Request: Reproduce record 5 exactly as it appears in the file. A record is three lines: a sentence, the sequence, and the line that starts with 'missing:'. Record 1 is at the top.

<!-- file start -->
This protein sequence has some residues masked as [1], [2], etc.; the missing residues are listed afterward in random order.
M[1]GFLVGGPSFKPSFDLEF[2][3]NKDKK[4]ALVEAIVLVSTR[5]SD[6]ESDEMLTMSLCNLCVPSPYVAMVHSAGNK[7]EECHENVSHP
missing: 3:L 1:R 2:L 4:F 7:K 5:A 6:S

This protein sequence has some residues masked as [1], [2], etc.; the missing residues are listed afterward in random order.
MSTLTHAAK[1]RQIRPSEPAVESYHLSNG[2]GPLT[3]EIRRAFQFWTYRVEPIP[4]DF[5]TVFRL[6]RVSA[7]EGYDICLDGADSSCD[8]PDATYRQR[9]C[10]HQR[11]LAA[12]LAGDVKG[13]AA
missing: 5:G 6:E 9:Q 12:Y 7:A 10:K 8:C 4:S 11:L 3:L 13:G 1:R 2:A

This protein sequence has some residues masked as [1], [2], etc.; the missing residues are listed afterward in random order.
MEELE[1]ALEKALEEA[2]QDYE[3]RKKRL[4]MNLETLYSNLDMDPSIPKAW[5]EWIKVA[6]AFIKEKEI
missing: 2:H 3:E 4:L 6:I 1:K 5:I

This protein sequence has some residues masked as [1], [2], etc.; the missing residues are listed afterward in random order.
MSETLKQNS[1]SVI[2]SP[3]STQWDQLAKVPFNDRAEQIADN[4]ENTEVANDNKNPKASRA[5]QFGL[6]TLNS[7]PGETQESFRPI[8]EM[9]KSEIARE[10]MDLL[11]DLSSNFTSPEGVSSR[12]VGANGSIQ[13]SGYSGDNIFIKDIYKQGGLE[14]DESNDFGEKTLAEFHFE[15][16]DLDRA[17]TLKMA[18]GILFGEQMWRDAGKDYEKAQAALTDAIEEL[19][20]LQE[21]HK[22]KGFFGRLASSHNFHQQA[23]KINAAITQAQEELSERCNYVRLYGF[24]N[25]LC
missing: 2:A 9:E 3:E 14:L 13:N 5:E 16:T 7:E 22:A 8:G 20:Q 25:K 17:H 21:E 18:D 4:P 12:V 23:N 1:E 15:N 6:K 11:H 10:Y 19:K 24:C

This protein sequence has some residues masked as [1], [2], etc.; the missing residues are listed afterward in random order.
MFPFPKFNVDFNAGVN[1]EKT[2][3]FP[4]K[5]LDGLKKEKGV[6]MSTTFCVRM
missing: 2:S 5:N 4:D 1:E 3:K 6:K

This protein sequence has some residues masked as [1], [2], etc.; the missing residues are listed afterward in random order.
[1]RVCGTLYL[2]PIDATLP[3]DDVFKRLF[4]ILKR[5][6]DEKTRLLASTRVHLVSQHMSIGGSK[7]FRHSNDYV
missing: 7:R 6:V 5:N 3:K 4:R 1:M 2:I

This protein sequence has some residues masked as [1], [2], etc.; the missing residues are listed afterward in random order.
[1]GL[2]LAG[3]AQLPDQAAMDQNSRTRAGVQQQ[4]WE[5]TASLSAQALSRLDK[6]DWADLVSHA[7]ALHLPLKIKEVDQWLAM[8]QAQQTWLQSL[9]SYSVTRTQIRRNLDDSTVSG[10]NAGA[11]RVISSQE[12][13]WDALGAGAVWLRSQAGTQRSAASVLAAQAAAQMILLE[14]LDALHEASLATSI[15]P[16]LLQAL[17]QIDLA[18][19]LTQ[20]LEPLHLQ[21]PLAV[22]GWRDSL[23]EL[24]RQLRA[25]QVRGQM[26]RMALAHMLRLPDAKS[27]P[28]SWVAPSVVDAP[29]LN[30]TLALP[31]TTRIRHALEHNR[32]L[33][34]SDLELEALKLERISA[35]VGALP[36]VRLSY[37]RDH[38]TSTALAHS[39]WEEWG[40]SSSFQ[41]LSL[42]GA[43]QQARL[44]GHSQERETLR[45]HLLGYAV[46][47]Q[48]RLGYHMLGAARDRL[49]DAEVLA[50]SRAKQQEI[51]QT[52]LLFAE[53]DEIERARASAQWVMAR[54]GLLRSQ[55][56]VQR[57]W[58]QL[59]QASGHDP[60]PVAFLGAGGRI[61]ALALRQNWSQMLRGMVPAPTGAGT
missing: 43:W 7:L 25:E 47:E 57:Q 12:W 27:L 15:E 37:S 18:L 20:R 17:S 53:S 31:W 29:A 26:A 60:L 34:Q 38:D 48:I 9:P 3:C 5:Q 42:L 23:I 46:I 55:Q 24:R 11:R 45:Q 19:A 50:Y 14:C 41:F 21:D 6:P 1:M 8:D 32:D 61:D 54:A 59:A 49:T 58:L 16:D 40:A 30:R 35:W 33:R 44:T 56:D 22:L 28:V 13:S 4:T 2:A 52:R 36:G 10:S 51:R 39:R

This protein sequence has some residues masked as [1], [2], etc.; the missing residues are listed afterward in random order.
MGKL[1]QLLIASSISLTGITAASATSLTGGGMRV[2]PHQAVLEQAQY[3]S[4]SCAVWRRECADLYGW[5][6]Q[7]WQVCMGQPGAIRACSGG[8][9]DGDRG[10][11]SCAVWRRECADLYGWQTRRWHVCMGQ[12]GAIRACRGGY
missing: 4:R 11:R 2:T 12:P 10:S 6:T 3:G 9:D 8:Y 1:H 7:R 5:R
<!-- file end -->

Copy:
This protein sequence has some residues masked as [1], [2], etc.; the missing residues are listed afterward in random order.
MFPFPKFNVDFNAGVN[1]EKT[2][3]FP[4]K[5]LDGLKKEKGV[6]MSTTFCVRM
missing: 2:S 5:N 4:D 1:E 3:K 6:K